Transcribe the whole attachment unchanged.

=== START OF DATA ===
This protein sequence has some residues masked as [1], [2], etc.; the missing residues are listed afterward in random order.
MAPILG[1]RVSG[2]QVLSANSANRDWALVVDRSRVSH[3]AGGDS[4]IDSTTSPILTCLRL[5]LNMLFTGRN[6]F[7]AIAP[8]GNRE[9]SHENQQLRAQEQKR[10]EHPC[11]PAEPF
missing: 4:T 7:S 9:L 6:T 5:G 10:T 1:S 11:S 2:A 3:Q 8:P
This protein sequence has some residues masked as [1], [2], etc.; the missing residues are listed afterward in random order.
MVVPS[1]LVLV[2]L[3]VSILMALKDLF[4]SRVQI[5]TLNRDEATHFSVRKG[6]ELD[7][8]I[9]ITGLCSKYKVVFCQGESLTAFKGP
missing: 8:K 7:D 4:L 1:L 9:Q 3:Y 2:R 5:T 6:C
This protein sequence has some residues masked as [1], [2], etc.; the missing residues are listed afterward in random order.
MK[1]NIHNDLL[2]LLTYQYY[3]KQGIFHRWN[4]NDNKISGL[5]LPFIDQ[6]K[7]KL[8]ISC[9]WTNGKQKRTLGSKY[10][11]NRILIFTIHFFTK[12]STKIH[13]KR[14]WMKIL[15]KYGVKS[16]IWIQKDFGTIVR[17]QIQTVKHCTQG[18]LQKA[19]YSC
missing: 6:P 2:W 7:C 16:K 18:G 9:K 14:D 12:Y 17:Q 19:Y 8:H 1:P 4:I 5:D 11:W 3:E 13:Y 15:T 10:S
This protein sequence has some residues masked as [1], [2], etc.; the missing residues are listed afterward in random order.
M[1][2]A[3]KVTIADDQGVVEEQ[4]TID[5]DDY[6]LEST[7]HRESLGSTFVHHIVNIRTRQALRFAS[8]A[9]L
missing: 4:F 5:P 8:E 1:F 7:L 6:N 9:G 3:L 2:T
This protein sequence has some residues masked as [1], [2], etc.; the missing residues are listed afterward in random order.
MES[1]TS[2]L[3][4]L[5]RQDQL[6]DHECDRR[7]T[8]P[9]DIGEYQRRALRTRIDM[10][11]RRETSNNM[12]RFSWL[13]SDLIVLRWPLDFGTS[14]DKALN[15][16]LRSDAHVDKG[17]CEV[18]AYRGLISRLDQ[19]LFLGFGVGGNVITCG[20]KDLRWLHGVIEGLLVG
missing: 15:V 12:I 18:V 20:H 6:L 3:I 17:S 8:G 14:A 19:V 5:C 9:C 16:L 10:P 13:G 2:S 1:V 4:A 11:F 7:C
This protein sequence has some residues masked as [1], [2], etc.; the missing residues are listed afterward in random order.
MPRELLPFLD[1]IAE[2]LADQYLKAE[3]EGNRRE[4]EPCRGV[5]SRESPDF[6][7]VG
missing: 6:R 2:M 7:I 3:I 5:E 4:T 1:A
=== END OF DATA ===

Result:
This protein sequence has some residues masked as [1], [2], etc.; the missing residues are listed afterward in random order.
MAPILG[1]RVSG[2]QVLSANSANRDWALVVDRSRVSH[3]AGGDS[4]IDSTTSPILTCLRL[5]LNMLFTGRN[6]F[7]AIAP[8]GNRE[9]SHENQQLRAQEQKR[10]EHPC[11]PAEPF
missing: 4:T 7:S 9:L 6:T 5:G 10:T 1:S 11:S 2:A 3:Q 8:P
This protein sequence has some residues masked as [1], [2], etc.; the missing residues are listed afterward in random order.
MVVPS[1]LVLV[2]L[3]VSILMALKDLF[4]SRVQI[5]TLNRDEATHFSVRKG[6]ELD[7][8]I[9]ITGLCSKYKVVFCQGESLTAFKGP
missing: 8:K 7:D 4:L 1:L 9:Q 3:Y 2:R 5:T 6:C
This protein sequence has some residues masked as [1], [2], etc.; the missing residues are listed afterward in random order.
MK[1]NIHNDLL[2]LLTYQYY[3]KQGIFHRWN[4]NDNKISGL[5]LPFIDQ[6]K[7]KL[8]ISC[9]WTNGKQKRTLGSKY[10][11]NRILIFTIHFFTK[12]STKIH[13]KR[14]WMKIL[15]KYGVKS[16]IWIQKDFGTIVR[17]QIQTVKHCTQG[18]LQKA[19]YSC
missing: 6:P 2:W 7:C 16:K 18:G 9:K 14:D 12:Y 17:Q 19:Y 8:H 1:P 4:I 5:D 11:W 3:E 13:Y 15:T 10:S
This protein sequence has some residues masked as [1], [2], etc.; the missing residues are listed afterward in random order.
M[1][2]A[3]KVTIADDQGVVEEQ[4]TID[5]DDY[6]LEST[7]HRESLGSTFVHHIVNIRTRQALRFAS[8]A[9]L
missing: 4:F 5:P 8:E 1:F 7:L 6:N 9:G 3:L 2:T
This protein sequence has some residues masked as [1], [2], etc.; the missing residues are listed afterward in random order.
MES[1]TS[2]L[3][4]L[5]RQDQL[6]DHECDRR[7]T[8]P[9]DIGEYQRRALRTRIDM[10][11]RRETSNNM[12]RFSWL[13]SDLIVLRWPLDFGTS[14]DKALN[15][16]LRSDAHVDKG[17]CEV[18]AYRGLISRLDQ[19]LFLGFGVGGNVITCG[20]KDLRWLHGVIEGLLVG
missing: 15:V 12:I 18:V 20:H 6:L 3:I 17:S 8:G 14:A 19:V 5:C 9:C 16:L 10:P 13:G 2:S 1:V 4:A 11:F 7:C
This protein sequence has some residues masked as [1], [2], etc.; the missing residues are listed afterward in random order.
MPRELLPFLD[1]IAE[2]LADQYLKAE[3]EGNRRE[4]EPCRGV[5]SRESPDF[6][7]VG
missing: 6:R 2:M 7:I 3:I 5:E 4:T 1:A